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Professionals & Volunteering: Why it’s a Win-Win

Spending time helping others through volunteering can have just as many, if not more benefits than your 9-5 gig.  Here’s how:

Tangible End Product

Many of us work at jobs where we provide services instead of producing a physical product.  Volunteering to clean a park, paint a mural, or staff an event means that at the end of the day, you can stand back and say, “I helped do that.”  That type of productivity can fill an unmet need for those whose days are filled with phone calls and reports.

Stress Relief

Your day job takes a lot out of you and can leave little time for self-reflection. Focusing your mind on tasks that help others can spark moments of creativity, help you get past mental blocks and reduce stress. All of which, make you better at your day job.

Hello, Dream Job

Most non-profits are happy to train their volunteers.  Assisting a charity builds up your skill set and allows you to meet and collaborate with key people in various industries.  Those relationships can lead to mentorships or job offers. Forbes.com reports that more than 1 million members of the professional website LinkedIn have added charity work to their profiles.

Interested in volunteering? Try nycservice.org.  You can search opportunities by zip code or area of interest.

What kind of volunteer work would you like to do?

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Benefits of Being a Mentor

Many businesswomen have benefited from a relationship with a trusted mentor.  Once you’re ready to be a mentor yourself, don’t hesitate to reach out to others.  Being a mentor can help your career in unexpected ways.

Career Growth

Anne Fisher, senior writer for Fortune, wrote about the benefits of mentoring at money.cnn.com, citing a study by the HR department at Sun Microsystems.  They compared the career progress of roughly 1,000 employees for 5 years.  These are the results:

  • Both mentors and mentees were approximately 20% more likely to get a raise than people who did not participate in the mentoring program.
  • 28% of mentors received a raise – versus only 5% of managers who were not mentors.
  • Mentors were SIX times more likely to be promoted.

Those are some pretty sound statistics, well worth the effort to be a mentor for those benefits alone.  However, there’s more to gain from advising your fellow business people.

Networking

The more relationships you have in business, the better.  When you mentor a young person, they become your ally, and their loyalty will serve you well as you both grow in your careers.  Your mentee can introduce you to their business contacts and friends, which will double your pool of potential clients and collaborators.

Mentor and Mentees

Problem-Solving

Simply helping someone with their career obstacles is good practice for tackling your own.  Try bouncing ideas off of one another and help one another see issues from a fresh perspective.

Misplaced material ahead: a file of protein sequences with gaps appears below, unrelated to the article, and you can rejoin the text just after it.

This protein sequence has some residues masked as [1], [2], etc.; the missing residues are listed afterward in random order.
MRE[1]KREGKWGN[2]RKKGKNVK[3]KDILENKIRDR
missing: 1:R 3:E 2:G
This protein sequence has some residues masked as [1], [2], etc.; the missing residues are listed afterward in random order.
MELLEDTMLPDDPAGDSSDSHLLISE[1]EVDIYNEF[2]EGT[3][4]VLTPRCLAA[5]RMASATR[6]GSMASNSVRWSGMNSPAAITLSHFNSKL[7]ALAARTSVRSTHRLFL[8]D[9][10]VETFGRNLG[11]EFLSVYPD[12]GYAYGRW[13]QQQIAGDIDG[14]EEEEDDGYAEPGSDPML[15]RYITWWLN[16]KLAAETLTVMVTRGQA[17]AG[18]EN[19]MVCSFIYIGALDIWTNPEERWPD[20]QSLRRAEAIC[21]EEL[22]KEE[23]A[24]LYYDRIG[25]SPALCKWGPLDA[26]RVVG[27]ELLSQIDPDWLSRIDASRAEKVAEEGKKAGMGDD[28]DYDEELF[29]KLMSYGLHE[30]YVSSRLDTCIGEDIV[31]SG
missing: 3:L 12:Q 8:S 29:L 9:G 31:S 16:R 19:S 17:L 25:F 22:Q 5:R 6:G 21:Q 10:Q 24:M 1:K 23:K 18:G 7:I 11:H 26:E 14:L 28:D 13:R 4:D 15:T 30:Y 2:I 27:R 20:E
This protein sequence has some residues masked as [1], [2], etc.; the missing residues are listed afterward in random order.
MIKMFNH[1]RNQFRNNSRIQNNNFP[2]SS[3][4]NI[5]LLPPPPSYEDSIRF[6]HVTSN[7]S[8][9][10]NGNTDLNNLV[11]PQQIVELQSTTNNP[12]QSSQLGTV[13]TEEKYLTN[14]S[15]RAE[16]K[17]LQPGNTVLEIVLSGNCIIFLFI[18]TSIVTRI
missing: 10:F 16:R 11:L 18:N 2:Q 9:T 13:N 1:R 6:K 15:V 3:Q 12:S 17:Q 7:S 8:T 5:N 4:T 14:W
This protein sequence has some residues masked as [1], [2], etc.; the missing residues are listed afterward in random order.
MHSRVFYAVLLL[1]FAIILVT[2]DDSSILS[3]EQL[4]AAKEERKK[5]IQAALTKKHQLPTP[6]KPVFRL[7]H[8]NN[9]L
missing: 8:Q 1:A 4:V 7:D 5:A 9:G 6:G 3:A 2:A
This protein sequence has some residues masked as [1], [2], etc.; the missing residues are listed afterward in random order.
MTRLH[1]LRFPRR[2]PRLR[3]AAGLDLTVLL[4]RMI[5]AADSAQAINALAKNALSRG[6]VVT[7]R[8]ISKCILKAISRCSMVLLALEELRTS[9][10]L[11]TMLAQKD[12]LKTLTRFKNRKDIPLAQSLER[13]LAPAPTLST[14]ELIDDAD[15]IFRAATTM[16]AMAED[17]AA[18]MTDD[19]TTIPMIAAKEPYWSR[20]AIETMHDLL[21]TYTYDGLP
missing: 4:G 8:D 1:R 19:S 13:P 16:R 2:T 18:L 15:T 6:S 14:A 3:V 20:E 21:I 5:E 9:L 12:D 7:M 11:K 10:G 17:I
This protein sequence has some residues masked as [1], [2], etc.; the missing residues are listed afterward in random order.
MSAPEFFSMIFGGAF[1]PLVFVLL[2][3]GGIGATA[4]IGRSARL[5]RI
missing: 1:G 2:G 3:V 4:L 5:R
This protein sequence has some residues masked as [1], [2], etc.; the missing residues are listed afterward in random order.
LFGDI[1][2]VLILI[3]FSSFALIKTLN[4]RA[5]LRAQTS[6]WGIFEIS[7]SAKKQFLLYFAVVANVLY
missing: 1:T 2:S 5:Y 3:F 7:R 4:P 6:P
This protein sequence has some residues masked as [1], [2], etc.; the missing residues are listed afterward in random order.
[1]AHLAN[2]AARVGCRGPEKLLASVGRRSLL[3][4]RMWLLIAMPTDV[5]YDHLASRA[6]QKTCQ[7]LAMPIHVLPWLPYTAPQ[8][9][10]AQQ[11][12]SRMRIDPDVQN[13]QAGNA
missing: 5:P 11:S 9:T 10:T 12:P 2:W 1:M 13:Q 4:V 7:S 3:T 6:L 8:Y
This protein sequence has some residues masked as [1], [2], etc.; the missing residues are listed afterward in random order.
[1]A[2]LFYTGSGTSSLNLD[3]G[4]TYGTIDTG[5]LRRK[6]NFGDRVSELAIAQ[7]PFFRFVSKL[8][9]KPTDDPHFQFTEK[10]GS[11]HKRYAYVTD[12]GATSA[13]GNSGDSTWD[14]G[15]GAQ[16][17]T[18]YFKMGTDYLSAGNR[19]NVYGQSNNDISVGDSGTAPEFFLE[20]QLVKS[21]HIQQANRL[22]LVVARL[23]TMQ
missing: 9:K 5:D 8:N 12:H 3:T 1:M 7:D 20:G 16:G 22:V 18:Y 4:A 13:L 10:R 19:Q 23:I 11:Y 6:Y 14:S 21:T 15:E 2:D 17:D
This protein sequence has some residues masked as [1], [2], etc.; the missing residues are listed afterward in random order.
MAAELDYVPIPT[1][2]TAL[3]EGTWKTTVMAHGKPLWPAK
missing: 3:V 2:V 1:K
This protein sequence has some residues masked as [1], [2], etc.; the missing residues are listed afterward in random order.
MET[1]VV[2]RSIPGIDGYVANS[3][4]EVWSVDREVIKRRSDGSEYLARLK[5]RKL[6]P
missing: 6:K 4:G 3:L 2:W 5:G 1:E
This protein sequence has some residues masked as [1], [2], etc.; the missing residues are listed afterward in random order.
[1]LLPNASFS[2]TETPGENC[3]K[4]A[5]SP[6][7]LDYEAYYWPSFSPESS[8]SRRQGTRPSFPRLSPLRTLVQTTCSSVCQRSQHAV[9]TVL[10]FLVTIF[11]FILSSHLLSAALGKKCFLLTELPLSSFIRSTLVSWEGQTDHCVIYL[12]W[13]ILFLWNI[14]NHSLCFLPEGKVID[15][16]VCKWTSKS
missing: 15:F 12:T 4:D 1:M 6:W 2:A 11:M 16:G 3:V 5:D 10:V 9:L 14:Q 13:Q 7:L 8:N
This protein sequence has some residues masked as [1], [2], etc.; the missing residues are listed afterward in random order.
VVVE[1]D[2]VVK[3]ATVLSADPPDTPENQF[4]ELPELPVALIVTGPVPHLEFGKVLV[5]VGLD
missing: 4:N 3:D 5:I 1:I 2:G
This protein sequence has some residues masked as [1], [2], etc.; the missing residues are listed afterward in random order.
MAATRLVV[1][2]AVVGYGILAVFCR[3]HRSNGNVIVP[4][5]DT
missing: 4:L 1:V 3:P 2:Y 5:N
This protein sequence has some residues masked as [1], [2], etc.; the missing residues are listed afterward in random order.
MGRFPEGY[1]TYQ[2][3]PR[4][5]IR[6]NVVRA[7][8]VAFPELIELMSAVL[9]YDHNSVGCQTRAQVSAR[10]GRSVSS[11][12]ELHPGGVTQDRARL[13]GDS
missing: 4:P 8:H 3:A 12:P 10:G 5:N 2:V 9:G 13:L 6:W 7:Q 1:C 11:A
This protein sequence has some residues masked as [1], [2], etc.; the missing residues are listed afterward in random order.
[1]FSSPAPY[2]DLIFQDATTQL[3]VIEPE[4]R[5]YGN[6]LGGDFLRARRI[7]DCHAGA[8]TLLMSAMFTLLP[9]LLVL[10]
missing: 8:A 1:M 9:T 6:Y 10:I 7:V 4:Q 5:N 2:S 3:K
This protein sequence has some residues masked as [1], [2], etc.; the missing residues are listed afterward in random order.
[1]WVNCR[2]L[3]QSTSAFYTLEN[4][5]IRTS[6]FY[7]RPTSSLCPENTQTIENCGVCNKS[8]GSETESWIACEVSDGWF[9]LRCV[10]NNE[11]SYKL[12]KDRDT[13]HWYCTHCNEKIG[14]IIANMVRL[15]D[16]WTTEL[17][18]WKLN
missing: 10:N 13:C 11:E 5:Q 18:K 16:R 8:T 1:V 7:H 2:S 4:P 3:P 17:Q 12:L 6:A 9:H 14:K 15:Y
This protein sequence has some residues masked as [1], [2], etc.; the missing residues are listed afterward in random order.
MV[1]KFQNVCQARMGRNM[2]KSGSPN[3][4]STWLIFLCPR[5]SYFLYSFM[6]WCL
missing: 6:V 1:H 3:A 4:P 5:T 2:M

Plus, it feels good to help people!  Lisa Quast, contributor to Forbes.com, founded the volunteer foundation Wing to Wing Women’s Mentoring Project to inspire women to reach out and offer guidance to one another.  Visit the website for a free mentoring guide.

Is there someone in your office who you’d like to mentor?

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Help NYC Foster Kids – Save CASA NYC

My heart was broken when I read that New York State had cut the funding for the Child Appointed Special Advocates (CASA) program in NYC (NY Times) I actually broke into tears.

As a former NYC foster kid, I know how important these services are. Speaking from my own experience, it was vital for me to have someone speak on my behalf during court hearings and check in on me as I was being shuffled from home to home. Our foster care system is far from perfect, but Special Advocates create an important level of consistency for those in the system. They’re the ones that provide family updates to foster kids, check in with teachers, and (in my case) provide ongoing comfort and hope. Their actions remind foster kids (during very difficult times) that there are people who care for them and will make sure that their voices are heard.

My experience in foster care is what is known as a success story. After some recurring periods in the system, I was reunited with my family. I’ve gone on to graduate from college, become a successful professional, open my own business and travel to far off places. I have been able to achieve happiness in life because there were good people (like the ones at CASA) willing to fight for me when I couldn’t. I am eternally grateful to those people (my heroes) and want them to be around to help other foster kids in the future.

Please donate whatever you can to help CASA NYC – stay open this year and for years to come. They need to raise $800,000 in total, but whatever we can raise will help make a difference. Also, please forward this page to your family and friends and ask them to make a donation as well.

CASA NYC does make a difference in the lives of those who need support most. Being a foster kid means you have already lost so much. They shouldn’t lose their voices (Special Advocates) too.

Thanks so much for your support
-Charell Star

#SaveCasaNYC